Seniors I remember more of. It must have been Sept '58 I moved up to here. Miss Hilditch was head, Miss Cantrell was deputy head, and also taught science and maths. My first year I had Mrs McGowan in an annexe classroom by the clinic. She also taught needlework. 2nd yr I had Miss Spencer, who also taught English, handwriting, spelling etc. She taught us the Marian Richardson style of writing, and would put us in for handwriting competitions. 3rd yr was Mrs Portwood, also a history teacher. I had her for my 4th yr too, which only lasted one term, as I left the Dec I turned 15. Other teachers were Miss Bilton, Miss Bodkin and Mrs Pavier, all taught PE/Games. Miss Bilton also taught art. Mrs Nannery taught Geography, Mrs Evans taught music appreciation. We listened to old 78's of classical music on a record player and learned all about the composers. Miss Flint taught choir, which we had in the canteen. Mrs Henstock taught domestic science in the hauser hut. Miss Smedley played piano every morning at assembly and for Miss Flint's choir classes. Mrs Ridler taught French and RE, she was the wife of the vicar of St Margarets on Aspley Lane. We went there for any special services. Also we traipsed down to the tennis courts on Aspley Lane in the summer. Swimming was at Noel Street baths by bus [Nole 'Ole] We used the big field in the middle of the schools for hockey, rounders and track and field, we had a netball court on the playground, a gym where we pulled the equipment out of the walls [assembly was in there too] and the canteen. I loved school dinners, it cost a shilling a day and we had plenty to eat. No chips, or fancy stuff of nowadays, just plain, filling meat and 2 veg, and a rib sticker of a pudding afterwards.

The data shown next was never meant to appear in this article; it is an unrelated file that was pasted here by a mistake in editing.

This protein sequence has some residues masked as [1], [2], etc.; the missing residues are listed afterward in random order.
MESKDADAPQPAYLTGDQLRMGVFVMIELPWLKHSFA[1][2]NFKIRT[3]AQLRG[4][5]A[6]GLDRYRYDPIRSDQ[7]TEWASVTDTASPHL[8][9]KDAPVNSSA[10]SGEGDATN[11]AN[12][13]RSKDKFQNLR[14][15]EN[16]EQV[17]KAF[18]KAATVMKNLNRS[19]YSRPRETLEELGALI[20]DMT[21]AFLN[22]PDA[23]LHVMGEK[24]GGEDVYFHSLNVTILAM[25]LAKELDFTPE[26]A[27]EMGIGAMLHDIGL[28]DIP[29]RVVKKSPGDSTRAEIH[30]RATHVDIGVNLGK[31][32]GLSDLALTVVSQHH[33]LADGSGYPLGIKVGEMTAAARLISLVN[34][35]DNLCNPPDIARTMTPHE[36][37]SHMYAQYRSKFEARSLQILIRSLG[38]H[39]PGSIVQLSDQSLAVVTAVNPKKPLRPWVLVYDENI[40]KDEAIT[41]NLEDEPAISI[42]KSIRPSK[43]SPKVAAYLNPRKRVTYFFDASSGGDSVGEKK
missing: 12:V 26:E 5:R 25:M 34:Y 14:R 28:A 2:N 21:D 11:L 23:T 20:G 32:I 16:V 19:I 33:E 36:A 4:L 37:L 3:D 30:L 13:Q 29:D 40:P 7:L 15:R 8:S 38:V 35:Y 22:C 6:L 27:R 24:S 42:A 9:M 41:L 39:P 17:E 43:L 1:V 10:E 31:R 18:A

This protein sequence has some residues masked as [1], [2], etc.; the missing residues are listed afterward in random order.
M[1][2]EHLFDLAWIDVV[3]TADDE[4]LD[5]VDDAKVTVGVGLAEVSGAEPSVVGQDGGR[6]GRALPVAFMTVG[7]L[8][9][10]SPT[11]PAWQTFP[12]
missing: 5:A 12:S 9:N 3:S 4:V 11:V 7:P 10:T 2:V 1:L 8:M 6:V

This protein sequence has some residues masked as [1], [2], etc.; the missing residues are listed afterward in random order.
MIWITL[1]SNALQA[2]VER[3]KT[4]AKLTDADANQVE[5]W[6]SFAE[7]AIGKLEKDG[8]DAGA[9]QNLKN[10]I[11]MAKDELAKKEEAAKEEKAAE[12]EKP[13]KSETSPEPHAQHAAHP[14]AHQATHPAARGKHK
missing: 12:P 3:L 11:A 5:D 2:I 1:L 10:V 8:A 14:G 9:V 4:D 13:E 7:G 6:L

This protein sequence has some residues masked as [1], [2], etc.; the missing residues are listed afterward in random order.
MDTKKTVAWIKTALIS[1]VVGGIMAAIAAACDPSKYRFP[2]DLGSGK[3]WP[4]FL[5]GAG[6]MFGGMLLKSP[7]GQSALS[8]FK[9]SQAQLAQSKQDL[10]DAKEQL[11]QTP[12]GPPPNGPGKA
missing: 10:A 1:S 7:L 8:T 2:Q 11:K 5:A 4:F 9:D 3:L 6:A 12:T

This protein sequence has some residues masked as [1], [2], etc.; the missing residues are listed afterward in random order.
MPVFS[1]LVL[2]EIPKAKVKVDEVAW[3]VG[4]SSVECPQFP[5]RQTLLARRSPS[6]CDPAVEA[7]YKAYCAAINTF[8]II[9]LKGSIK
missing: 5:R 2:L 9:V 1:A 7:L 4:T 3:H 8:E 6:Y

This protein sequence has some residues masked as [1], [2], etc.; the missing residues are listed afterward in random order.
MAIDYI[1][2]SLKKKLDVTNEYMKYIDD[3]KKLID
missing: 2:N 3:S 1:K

I remember going to school one Monday morning in November, around 1959/60 to be told Miss Cantrell had died suddenly over the weekend. We were stunned. At that age you don't come up against death much.